Master List of
New Directions Recommendations
Directions from the Field:
Rights and Services for the 21st Century
for Child Victims
The recommendations below, which
appear in the May 1998 New Directions Report, have been reformatted
for replication and distribution.
|Victimization is a serious threat to America's children and youth. Each year in our country, hundreds of children write to the President, First Lady, and the Attorney General about being abused. They ask to be protected. They ask for police officers and judges to intervene. They harbor hope that somebody who is "in charge" will help. Numerous State and Federal laws now exist to protect children from physical and sexual abuse, and to provide an array of rights and services for child victims who participate in the criminal or juvenile justice process. More can be done, however, to protect the rights and improve the treatment of child victims. Therefore, to address the need for increased victim services and rights for our Nation's children who are touched by crime, the following recommendations are set forth by the field:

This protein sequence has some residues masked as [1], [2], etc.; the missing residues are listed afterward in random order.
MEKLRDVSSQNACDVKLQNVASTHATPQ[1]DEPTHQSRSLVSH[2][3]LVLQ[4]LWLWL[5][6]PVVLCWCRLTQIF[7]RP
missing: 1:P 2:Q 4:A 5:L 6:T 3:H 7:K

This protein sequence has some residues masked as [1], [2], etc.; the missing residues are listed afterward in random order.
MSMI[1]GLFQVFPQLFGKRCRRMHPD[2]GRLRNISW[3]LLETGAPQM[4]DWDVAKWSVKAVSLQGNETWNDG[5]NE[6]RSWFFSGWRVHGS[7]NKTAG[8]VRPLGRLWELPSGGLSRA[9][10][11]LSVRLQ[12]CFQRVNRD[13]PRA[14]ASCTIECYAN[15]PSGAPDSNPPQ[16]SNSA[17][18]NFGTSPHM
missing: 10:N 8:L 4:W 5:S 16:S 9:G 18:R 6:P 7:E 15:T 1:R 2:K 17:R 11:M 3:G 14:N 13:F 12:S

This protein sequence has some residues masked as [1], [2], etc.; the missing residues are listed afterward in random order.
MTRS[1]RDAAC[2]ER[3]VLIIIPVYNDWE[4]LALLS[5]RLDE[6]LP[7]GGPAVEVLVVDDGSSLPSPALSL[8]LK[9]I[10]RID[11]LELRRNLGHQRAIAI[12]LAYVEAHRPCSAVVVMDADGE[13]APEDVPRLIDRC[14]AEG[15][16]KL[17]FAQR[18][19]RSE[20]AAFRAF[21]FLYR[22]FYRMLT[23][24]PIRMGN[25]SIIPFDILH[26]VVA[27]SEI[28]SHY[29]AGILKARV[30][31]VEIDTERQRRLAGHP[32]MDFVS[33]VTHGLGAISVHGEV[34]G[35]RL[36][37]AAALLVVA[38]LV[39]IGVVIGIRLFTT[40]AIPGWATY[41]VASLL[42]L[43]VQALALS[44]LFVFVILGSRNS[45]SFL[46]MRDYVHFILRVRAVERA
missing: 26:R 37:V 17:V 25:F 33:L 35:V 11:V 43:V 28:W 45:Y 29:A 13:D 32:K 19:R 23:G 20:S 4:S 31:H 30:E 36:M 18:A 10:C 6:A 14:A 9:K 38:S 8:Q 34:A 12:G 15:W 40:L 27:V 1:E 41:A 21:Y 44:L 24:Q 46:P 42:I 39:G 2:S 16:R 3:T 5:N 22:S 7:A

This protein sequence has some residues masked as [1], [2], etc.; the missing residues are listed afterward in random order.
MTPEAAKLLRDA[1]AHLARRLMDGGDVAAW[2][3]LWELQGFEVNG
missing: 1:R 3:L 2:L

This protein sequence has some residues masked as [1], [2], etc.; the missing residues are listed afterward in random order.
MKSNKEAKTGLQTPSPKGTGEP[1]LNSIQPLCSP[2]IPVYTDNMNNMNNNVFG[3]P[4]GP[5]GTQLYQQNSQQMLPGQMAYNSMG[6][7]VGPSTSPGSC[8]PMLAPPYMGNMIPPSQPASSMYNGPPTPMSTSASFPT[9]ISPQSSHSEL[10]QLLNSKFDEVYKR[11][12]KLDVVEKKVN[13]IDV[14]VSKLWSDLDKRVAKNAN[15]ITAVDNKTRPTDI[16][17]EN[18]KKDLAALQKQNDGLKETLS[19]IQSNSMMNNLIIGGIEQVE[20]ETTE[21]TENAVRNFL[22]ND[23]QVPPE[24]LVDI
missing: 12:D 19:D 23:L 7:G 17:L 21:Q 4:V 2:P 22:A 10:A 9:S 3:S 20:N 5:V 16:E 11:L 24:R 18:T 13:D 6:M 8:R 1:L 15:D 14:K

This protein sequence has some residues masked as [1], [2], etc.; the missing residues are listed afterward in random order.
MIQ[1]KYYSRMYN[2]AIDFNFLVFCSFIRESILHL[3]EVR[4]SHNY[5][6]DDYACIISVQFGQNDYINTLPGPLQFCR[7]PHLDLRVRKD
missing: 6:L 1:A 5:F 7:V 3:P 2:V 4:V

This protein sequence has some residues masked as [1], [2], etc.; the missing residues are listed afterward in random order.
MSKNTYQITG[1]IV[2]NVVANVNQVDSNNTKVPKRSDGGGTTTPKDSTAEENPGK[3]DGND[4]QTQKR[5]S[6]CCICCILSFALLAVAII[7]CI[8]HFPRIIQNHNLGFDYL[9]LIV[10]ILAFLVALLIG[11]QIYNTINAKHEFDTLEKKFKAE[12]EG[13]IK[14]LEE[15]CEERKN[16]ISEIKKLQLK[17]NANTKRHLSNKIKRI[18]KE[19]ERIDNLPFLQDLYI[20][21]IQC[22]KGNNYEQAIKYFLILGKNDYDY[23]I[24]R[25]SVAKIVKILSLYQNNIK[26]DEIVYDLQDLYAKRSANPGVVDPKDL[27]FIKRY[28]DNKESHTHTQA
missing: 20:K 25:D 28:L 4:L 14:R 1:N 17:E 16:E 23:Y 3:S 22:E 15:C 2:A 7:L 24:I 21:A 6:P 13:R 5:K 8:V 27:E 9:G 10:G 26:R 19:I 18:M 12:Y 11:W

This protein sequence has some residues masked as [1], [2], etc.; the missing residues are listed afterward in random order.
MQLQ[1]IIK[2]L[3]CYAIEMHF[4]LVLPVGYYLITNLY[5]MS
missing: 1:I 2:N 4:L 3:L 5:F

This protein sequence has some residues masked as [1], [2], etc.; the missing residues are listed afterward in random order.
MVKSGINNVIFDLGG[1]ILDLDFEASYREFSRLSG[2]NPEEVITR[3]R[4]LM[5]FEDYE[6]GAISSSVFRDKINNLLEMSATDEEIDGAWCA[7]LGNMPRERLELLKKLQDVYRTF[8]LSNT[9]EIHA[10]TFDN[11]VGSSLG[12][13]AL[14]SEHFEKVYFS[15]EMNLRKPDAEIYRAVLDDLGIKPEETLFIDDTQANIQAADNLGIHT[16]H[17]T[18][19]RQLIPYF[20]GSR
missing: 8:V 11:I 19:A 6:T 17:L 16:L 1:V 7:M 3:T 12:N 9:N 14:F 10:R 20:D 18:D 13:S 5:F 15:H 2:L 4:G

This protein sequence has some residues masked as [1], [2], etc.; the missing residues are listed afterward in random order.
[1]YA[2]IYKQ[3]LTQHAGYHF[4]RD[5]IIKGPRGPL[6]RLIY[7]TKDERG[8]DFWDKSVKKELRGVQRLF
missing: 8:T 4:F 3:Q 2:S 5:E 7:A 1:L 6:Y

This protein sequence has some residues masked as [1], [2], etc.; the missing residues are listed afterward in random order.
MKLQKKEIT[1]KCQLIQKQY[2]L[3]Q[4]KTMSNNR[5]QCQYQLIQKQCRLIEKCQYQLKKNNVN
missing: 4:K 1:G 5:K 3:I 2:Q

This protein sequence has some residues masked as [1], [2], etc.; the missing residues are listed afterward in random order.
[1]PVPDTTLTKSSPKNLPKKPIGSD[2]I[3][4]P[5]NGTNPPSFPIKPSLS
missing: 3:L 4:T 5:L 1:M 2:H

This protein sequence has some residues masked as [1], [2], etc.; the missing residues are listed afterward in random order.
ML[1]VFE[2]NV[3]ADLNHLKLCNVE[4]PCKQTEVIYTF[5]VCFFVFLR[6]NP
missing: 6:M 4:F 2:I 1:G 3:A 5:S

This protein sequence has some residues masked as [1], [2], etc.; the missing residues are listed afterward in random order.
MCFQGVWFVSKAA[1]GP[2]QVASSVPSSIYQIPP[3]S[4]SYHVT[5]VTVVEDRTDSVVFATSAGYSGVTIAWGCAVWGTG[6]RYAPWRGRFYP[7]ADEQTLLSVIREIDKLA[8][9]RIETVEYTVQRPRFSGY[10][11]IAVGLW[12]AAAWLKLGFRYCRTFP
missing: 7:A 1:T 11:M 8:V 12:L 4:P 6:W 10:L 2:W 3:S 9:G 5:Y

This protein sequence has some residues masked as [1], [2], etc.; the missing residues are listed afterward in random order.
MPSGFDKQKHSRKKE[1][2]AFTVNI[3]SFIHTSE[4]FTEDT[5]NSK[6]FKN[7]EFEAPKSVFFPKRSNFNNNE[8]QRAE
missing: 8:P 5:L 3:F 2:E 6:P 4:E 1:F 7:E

- Communities should establish
children's advocacy centers to provide child-friendly locations where
abused children can receive the services they need to heal and information
for the evaluation and investigation of their cases. To ensure the highest
quality of intervention, training should be provided to professionals
on conducting forensic interviews, to medical professionals on conducting
child abuse examinations, and to mental health professionals on employing
abuse-specific treatment approaches.
- Children who witness violence